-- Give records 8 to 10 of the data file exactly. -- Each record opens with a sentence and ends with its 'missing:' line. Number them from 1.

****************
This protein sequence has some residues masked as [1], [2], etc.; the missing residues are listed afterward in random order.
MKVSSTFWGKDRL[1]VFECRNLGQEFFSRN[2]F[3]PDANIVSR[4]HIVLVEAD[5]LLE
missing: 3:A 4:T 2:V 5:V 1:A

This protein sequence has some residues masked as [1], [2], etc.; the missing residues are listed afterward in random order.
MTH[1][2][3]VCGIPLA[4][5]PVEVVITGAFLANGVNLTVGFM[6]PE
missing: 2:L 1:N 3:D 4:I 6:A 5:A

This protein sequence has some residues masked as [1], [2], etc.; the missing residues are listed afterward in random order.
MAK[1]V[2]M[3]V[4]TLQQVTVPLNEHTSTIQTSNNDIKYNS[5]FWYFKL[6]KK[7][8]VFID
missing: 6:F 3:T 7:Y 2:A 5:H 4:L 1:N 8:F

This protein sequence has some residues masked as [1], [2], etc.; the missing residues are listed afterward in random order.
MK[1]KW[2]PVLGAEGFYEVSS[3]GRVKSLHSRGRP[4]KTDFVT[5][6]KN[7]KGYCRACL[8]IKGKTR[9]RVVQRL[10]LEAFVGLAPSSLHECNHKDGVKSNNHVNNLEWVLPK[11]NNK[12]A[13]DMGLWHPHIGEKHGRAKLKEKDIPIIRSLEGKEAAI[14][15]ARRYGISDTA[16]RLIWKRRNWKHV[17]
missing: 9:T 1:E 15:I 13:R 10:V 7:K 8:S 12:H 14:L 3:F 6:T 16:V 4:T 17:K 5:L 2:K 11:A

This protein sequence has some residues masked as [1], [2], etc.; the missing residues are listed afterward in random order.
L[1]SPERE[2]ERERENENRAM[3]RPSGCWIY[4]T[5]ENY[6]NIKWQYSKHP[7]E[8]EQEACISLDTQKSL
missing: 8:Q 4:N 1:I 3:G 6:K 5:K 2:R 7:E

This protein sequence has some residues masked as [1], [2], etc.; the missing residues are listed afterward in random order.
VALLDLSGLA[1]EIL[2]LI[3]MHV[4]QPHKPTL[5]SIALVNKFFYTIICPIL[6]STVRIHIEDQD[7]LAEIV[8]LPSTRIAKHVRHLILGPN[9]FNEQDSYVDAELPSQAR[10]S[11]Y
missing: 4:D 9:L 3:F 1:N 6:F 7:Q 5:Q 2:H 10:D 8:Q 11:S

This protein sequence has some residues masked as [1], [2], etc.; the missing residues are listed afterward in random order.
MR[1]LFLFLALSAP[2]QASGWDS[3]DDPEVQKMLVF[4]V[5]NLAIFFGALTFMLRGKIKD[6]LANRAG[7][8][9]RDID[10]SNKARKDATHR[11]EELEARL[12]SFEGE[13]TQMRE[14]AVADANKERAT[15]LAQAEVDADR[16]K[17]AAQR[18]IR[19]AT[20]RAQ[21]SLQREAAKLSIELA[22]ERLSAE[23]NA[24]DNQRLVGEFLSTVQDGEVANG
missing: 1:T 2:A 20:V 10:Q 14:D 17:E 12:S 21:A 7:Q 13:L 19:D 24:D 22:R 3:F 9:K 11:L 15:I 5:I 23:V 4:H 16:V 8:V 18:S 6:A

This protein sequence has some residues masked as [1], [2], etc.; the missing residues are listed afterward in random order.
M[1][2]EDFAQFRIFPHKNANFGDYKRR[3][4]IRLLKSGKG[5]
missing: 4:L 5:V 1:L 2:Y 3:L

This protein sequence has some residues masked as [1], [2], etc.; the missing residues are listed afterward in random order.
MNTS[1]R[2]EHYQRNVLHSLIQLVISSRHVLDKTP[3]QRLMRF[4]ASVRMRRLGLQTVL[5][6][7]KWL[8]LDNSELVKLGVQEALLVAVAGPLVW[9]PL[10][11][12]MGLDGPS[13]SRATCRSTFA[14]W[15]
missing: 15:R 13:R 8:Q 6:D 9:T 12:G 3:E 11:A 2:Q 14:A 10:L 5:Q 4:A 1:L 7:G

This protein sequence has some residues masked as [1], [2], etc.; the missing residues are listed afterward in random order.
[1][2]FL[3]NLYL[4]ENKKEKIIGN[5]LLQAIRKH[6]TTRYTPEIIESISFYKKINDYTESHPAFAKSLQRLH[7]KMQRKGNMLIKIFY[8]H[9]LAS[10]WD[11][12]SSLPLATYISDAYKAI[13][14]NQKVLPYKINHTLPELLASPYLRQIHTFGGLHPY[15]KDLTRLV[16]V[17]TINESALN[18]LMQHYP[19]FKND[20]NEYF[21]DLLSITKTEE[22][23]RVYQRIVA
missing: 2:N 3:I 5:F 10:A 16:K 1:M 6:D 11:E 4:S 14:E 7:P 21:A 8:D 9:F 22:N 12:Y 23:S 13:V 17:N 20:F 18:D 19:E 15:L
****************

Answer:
This protein sequence has some residues masked as [1], [2], etc.; the missing residues are listed afterward in random order.
M[1][2]EDFAQFRIFPHKNANFGDYKRR[3][4]IRLLKSGKG[5]
missing: 4:L 5:V 1:L 2:Y 3:L

This protein sequence has some residues masked as [1], [2], etc.; the missing residues are listed afterward in random order.
MNTS[1]R[2]EHYQRNVLHSLIQLVISSRHVLDKTP[3]QRLMRF[4]ASVRMRRLGLQTVL[5][6][7]KWL[8]LDNSELVKLGVQEALLVAVAGPLVW[9]PL[10][11][12]MGLDGPS[13]SRATCRSTFA[14]W[15]
missing: 15:R 13:R 8:Q 6:D 9:T 12:G 3:E 11:A 2:Q 14:A 10:L 5:Q 4:A 1:L 7:G

This protein sequence has some residues masked as [1], [2], etc.; the missing residues are listed afterward in random order.
[1][2]FL[3]NLYL[4]ENKKEKIIGN[5]LLQAIRKH[6]TTRYTPEIIESISFYKKINDYTESHPAFAKSLQRLH[7]KMQRKGNMLIKIFY[8]H[9]LAS[10]WD[11][12]SSLPLATYISDAYKAI[13][14]NQKVLPYKINHTLPELLASPYLRQIHTFGGLHPY[15]KDLTRLV[16]V[17]TINESALN[18]LMQHYP[19]FKND[20]NEYF[21]DLLSITKTEE[22][23]RVYQRIVA
missing: 2:N 3:I 5:F 10:A 16:K 1:M 6:D 11:E 4:S 14:E 7:P 21:A 8:D 9:F 22:N 12:Y 23:S 13:V 17:N 20:F 18:D 19:E 15:L